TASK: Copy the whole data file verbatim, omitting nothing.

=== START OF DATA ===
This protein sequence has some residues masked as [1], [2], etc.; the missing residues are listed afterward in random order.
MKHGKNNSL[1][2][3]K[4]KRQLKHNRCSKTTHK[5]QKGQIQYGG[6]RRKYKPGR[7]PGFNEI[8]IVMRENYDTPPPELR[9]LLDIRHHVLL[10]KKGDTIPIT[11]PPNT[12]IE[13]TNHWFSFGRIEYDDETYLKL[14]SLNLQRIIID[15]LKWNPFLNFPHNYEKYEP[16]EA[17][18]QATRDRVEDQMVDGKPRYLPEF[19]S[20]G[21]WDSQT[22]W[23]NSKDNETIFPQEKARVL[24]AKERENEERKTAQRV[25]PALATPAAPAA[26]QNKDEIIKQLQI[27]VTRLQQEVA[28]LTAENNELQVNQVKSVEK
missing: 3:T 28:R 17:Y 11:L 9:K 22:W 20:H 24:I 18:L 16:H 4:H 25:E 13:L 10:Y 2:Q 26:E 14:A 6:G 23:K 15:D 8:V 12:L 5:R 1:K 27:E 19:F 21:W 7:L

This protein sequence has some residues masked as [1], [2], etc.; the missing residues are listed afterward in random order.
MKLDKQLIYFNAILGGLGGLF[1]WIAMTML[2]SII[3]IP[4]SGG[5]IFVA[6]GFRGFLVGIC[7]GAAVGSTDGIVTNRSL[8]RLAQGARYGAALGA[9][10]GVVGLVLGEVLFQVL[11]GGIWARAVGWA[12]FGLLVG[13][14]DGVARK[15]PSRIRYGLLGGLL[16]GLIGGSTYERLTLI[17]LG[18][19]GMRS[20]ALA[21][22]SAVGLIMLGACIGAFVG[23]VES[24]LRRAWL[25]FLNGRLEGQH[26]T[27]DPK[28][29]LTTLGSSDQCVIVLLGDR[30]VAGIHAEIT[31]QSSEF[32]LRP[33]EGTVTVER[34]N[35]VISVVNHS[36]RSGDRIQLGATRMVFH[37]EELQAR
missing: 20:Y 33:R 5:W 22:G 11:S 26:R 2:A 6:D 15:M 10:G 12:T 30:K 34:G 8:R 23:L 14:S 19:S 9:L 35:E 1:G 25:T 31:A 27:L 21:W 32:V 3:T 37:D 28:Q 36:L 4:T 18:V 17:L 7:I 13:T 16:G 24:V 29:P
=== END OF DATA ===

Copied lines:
This protein sequence has some residues masked as [1], [2], etc.; the missing residues are listed afterward in random order.
MKHGKNNSL[1][2][3]K[4]KRQLKHNRCSKTTHK[5]QKGQIQYGG[6]RRKYKPGR[7]PGFNEI[8]IVMRENYDTPPPELR[9]LLDIRHHVLL[10]KKGDTIPIT[11]PPNT[12]IE[13]TNHWFSFGRIEYDDETYLKL[14]SLNLQRIIID[15]LKWNPFLNFPHNYEKYEP[16]EA[17][18]QATRDRVEDQMVDGKPRYLPEF[19]S[20]G[21]WDSQT[22]W[23]NSKDNETIFPQEKARVL[24]AKERENEERKTAQRV[25]PALATPAAPAA[26]QNKDEIIKQLQI[27]VTRLQQEVA[28]LTAENNELQVNQVKSVEK
missing: 3:T 28:R 17:Y 11:L 9:K 22:W 20:H 24:I 18:L 16:H 4:H 25:E 13:L 10:Y 2:Q 26:E 14:A 6:G 23:K 15:D 8:V 12:L 5:R 1:K 27:E 19:F 21:W 7:L

This protein sequence has some residues masked as [1], [2], etc.; the missing residues are listed afterward in random order.
MKLDKQLIYFNAILGGLGGLF[1]WIAMTML[2]SII[3]IP[4]SGG[5]IFVA[6]GFRGFLVGIC[7]GAAVGSTDGIVTNRSL[8]RLAQGARYGAALGA[9][10]GVVGLVLGEVLFQVL[11]GGIWARAVGWA[12]FGLLVG[13][14]DGVARK[15]PSRIRYGLLGGLL[16]GLIGGSTYERLTLI[17]LG[18][19]GMRS[20]ALA[21][22]SAVGLIMLGACIGAFVG[23]VES[24]LRRAWL[25]FLNGRLEGQH[26]T[27]DPK[28][29]LTTLGSSDQCVIVLLGDR[30]VAGIHAEIT[31]QSSEF[32]LRP[33]EGTVTVER[34]N[35]VISVVNHS[36]RSGDRIQLGATRMVFH[37]EELQAR
missing: 20:Y 33:R 5:W 22:G 11:S 26:R 2:A 6:D 15:M 10:G 12:T 30:K 34:G 8:R 23:L 14:S 19:S 9:L 35:E 1:G 25:T 31:A 27:L 21:W 32:V 3:T 37:D 28:Q 36:L 4:T 18:V 17:L 7:I 13:T 16:G 24:V 29:P